Next-Gen PCIe 5 Power Connector Delivers 600W, Works With GeForce RTX 30 FE Cards

hero PCIe 50 connector
If you're a hardware enthusiast, you might remember that back when NVIDIA's GeForce RTX 3000-series cards launched, its Founders Edition cards came with a funky little power connector and an adaptor in the box. We've since learned that connector is (or at least based on) the peripheral power connector from the PCIe 5.0 specification.

That seemed fairly obvious on the face of things, but it wasn't until October that we actually knew what that connector was. The PCI-SIG 12VHPWR standard defines the 16-pin (or 12+4-pin) connector, and NVIDIA, being a part of PCI-SIG, simply implemented it from the draft spec over a year before it was published.

We know that's the case now because German site Hardwareluxx has taken delivery of one of ASUS' new power supplies that includes the 16-pin connector as one of its modular cables. That's right; you can plug it directly into your Ampere GeForce FE card without the need for an adapter and a bunch of extra wires cluttering up your case. Doing just that, they confirmed that the card works just fine that way, and thus the original NVIDIA 12-pin connector is fully compatible with the final PCIe 5 spec version.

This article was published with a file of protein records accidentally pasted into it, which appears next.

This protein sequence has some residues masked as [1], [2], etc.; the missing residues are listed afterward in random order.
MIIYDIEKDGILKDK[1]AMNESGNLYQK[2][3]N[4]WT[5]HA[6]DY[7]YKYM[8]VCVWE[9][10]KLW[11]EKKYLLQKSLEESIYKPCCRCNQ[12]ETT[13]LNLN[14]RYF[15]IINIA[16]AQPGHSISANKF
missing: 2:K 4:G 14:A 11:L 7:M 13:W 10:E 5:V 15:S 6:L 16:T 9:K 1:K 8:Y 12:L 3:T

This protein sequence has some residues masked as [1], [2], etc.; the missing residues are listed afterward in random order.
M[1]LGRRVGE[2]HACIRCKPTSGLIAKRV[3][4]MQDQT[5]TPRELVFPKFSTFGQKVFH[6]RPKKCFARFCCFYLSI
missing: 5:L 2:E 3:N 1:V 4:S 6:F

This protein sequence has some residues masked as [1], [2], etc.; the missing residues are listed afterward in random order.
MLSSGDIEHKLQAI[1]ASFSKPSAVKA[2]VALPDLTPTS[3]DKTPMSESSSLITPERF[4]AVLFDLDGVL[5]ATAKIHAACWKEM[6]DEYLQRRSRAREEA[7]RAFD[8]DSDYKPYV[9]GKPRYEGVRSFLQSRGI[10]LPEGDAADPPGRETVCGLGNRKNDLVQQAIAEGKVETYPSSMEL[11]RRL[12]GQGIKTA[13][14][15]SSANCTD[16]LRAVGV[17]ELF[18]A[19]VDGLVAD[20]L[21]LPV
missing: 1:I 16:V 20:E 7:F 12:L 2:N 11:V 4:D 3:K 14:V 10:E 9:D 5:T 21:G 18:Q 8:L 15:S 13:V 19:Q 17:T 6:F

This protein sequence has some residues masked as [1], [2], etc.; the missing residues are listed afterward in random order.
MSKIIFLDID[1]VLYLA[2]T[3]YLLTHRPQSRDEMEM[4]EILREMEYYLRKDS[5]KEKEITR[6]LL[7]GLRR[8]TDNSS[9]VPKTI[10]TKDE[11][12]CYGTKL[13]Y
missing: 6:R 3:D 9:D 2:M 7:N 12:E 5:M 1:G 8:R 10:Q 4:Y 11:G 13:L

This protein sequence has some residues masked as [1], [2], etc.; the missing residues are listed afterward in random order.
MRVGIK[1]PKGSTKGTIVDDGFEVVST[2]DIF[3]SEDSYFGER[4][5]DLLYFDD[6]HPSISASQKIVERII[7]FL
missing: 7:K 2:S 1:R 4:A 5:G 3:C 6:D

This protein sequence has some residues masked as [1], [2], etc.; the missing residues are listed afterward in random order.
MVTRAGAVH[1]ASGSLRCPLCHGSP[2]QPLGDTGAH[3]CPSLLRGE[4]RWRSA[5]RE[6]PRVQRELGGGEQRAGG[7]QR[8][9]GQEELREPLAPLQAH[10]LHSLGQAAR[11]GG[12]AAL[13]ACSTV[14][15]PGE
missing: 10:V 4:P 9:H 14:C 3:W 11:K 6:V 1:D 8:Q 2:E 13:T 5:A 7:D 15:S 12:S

pcie 50 12vhpwr

Almost-fully, anyway. The connector on the top of the GeForce RTX 3000 series cards is a twelve-pin connector, while you've just seen us (and likely others) describe the PCIe 5 connector as a 16-pin design. In both cases, the main connector used for power delivery is a 12-pin connector, but the official PCIe 5.0 spec allows for a smaller 4-pin plug that branches off the side of the main 12-pin connector for signaling if needed. It's attached but hangs off the side of the main plug.

The main 12-pin connector is a "dumb" connector used for power delivery only. It supports up to 600 Watts in theory, but in practice it will only deliver 450 Watts without the extra four pins. These wires are used to allow the GPU to communicate with the power supply. That way, they can negotiate that the GPU needs the extra power, and that the PSU is capable of supplying it.

Such a beefy power delivery is supposedly required for NVIDIA's next-generation Ada Lovelace GPUs, at least on the top-end. Those cards are reportedly aiming for some very high performance gains over the current generation, and it looks like NVIDIA might be taking the Soviet approach to getting there. Hopefully NVIDIA shares some detail on that matter during GTC.